Make it harder: Sit a little deeper, lift your arms up to the sky, or come up on your tiptoes for balancing chair.
Foundational Yoga Pose #3: Lunge Pose
This pose strengthens the core, thighs, butt, and ankles—all the muscles that keep us going up and down stairs. It also stretches your hip flexors.
How to do it: Stand in mountain pose with your feet, knees, and hips facing forward. Step back with your right foot, placing your toes on the ground and keeping your heel lifted.
From this staggered stance, bend your front (left) knee to slowly lower your body as far as comfortable. Your back leg should remain nearly straight. Place your hands on your hips, draw your lower belly in, lift your chest, and breathe here for three to five breaths. Return to mountain pose, and repeat on the other side.
Make it easier: Bend your back knee until it nearly touches the floor.
Make it harder: Reach your arms forward, up to the sky, or bent out to your sides at 90 degrees like a cactus. This will add a balance challenge.
Foundational Yoga Pose #4: Tree Pose
This is an excellent pose to work on your balance, helping reduce the risk of falls.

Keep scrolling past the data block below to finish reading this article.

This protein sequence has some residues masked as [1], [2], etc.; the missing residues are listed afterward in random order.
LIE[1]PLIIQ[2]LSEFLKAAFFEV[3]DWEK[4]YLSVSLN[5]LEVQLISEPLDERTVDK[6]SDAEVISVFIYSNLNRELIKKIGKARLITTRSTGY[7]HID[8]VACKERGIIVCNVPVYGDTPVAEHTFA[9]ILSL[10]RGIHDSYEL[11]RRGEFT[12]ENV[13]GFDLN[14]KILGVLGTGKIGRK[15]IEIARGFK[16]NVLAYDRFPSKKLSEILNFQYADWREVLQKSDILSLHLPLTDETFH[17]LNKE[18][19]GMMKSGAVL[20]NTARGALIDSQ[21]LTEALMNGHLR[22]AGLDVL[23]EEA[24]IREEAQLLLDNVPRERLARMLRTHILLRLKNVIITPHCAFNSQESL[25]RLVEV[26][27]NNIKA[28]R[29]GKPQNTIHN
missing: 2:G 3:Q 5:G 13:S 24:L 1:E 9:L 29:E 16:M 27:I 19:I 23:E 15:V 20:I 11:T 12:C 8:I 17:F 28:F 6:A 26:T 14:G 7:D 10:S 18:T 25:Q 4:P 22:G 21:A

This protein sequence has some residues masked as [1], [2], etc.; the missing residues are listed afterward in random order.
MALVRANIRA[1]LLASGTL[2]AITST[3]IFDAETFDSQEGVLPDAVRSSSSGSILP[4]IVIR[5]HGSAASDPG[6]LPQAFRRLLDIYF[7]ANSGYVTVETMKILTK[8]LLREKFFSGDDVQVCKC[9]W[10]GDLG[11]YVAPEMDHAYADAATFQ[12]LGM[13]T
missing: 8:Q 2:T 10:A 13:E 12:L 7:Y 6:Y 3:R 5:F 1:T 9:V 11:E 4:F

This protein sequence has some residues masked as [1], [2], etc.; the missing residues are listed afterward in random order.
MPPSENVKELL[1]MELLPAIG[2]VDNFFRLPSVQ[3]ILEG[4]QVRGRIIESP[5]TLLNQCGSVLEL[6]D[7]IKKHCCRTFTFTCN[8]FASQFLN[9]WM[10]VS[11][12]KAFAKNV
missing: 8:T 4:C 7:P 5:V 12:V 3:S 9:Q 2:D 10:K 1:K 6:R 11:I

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How to do it: Stand in mountain pose with your feet, knees, and hips facing forward. Shift your weight into your right foot. Turn your left toes slightly out, lift your heel, and draw it toward your right foot like a kickstand. Draw you belly in for support, stand tall, and breathe for three to five breaths. Return to mountain pose, and repeat on the other side.
Make it easier: Keep your feet facing the same direction, or only lift your heel a little bit.
Make it harder: Place the sole of your lifted foot inside the calf of your standing leg. For a bigger challenge, place it on the inner thigh of your standing leg. To keep your knees safe, never place your foot on the knee of your standing leg.
Foundational Yoga Pose: #5 Horse Pose
This pose helps to open and strengthen your lower body, which can make daily actions like getting into and out of a car or bathtub easier.
How to do it: Stand in mountain pose with your feet, knees, and hips facing forward. Take a step out to the side so your feet are wide. Imagine you’re standing on a clockface, and turn your left toes out to 10:00 and right toes out to 2:00.
From here, bend your knees to lower your body as far as comfortable, keeping your hips directly below your shoulders. Keep your upper body tall and your belly engaged. Bring your hands together in front of your chest, and breathe for three to five breaths.
Make it easier: Use a chair for support. Sit tall and bring your lower body into position. Push down through your feet, and lift your butt off the chair about one inch. Hold as long as you can comfortably and then lower.
Make it harder: Lift your arms to the sky, or lift one or both heels to challenge your balance.